Ray Mwareya

Ray Mwareya

Johannesburg, South Africa


Available: Yes


Ray Mwareya

Ray Mwareya is the 2016 Winner of the UN Correspondents Association Media Prize awarded by UN Sec Gen. Ban Ki Moon, and he is the first reporter in the world to wn the UN Global Migration Fair Reporting Prize.

Ray is Editor+Founder of Women Taboos Radio Africa and News Correspondent for Inperspective Media - and freelancer for Thomson Reuters Foundation, London Guardian, New York Times, UK Daily Mail, Equal Times Magazine, Groundup News South Africa, Think Africa Press, Huffington Post, London Financial Tmes, Equal Times Magazine Brussels, and dozens others. 

I have also been nominated for the prestigious European Union Lorenzo Natali Media Prize, shortlisted for Canada Portenier Human Rights Bursary, nominated for Britain's Kurt Schork Memorial Journalism Prize and won the Silicon Valley Singularity University Global Impact Fellow, won the Rosa Luxemborg Foundation Digital Journalism Fellowship, the Transparency International Investigating Land Corruption Fellowship, the Thomson Reuters Foundation Reporting Taboos Fellowship, the CIPESA.ORG Internet Freedom in Africa Fellowship, and the Religious News Foundation Reporting Taboos Fellowship and the Reporter Ohne Grenzen Germany Rest and Refuge Scholarship.

I have reported in Germany, Cuba, Angola, Somalia, Swaziland, Uganda,  Southern Africa.  I cover the whole countries of Kenya, Zambia, Mozambique, East and Southern Africa.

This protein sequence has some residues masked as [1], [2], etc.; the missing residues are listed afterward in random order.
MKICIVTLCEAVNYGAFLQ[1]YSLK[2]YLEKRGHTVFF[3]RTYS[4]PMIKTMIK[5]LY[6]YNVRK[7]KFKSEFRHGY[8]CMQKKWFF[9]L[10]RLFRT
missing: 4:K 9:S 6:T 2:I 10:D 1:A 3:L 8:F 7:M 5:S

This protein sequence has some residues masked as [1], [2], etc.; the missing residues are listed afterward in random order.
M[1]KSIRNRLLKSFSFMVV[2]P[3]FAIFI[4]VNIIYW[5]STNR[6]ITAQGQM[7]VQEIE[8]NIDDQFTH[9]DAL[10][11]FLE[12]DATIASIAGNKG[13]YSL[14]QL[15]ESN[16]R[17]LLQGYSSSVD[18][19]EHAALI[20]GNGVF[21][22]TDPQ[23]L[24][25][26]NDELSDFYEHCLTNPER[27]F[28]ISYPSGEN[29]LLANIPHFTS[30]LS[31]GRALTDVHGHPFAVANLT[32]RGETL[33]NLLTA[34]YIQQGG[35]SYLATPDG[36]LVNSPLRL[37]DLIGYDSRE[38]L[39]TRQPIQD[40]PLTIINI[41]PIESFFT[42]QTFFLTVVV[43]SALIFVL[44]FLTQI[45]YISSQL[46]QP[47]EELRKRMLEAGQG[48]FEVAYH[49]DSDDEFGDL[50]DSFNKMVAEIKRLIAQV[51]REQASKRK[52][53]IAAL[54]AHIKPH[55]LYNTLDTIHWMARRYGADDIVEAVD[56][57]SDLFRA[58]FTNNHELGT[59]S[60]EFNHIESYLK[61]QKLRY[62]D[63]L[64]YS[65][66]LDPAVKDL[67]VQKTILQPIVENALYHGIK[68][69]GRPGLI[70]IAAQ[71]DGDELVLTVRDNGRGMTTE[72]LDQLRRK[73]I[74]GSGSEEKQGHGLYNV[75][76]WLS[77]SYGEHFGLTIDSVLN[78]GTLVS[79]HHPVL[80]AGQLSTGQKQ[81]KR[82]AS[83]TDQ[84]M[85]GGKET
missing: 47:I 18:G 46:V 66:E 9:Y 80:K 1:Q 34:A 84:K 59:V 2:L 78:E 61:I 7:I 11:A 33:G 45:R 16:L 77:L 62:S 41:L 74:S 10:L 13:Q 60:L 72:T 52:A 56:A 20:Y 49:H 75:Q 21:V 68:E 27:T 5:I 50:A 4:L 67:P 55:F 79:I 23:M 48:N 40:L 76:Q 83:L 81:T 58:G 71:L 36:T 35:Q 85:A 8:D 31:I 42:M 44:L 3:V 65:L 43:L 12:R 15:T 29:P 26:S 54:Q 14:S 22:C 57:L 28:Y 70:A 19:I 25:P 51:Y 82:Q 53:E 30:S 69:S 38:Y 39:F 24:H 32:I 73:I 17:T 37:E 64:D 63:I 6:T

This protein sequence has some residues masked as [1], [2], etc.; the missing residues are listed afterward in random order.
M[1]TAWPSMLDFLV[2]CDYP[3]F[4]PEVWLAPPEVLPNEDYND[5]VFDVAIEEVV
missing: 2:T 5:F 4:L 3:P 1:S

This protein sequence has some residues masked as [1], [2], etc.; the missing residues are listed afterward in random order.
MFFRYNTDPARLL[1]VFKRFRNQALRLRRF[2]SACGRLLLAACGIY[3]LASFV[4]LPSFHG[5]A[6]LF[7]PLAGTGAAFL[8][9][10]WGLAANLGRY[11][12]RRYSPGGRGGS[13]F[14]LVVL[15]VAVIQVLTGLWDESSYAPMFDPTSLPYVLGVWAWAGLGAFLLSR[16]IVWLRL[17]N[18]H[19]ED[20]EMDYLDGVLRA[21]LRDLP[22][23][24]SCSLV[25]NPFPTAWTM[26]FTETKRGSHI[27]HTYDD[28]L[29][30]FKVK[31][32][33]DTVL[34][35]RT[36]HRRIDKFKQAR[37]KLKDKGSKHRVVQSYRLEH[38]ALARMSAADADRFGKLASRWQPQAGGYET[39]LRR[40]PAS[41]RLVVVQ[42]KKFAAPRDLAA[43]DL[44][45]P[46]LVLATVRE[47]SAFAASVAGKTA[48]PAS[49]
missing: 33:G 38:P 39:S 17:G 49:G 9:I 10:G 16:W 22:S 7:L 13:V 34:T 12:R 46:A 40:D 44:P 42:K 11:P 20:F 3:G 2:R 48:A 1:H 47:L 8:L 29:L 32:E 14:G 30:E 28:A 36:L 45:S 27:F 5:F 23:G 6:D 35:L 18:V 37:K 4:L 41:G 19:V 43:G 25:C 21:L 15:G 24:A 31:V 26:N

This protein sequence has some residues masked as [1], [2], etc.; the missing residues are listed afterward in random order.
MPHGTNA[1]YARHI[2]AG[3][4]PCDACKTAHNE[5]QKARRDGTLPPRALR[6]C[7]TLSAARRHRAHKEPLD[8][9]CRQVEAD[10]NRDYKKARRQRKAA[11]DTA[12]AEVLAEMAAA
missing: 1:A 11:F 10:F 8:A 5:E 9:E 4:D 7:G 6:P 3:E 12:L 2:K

I handle breaking  news, politics, long form feature stories, investigations, business news, features, video and audio reporting, health and science journalism, culture, data journalism and online media audience engagement. 

My primary interest is humanitarian journalism, women health and data journalism and how it affects readers participation especially in Africa.

I am available 24 hours for any project on web, radio or TV - by road or air. 

Feel free to pitch me.

SKILLS

 
English



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Fruit farmers in Somalia are defying bombs, terror, corruption and intimidation to expand their plots and exports thus reviving hope and critical incomes.


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Immigrant young women working illegally in South Africa smuggle back their newly born babies across dangerous borders because they cant afford maternity care.


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Young boys abducted all over Southern Africa to work as captives under Johannesburg's old derelict gold mines.


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www.theguardian.com/world/2013/sep/24/zimbabwe-coffee-farmers-struggle

Zimbabwe coffee farmers (formerly one of the world's best) struggle to re-enter the world market after a decade of reckless destruction on farms by political elites.


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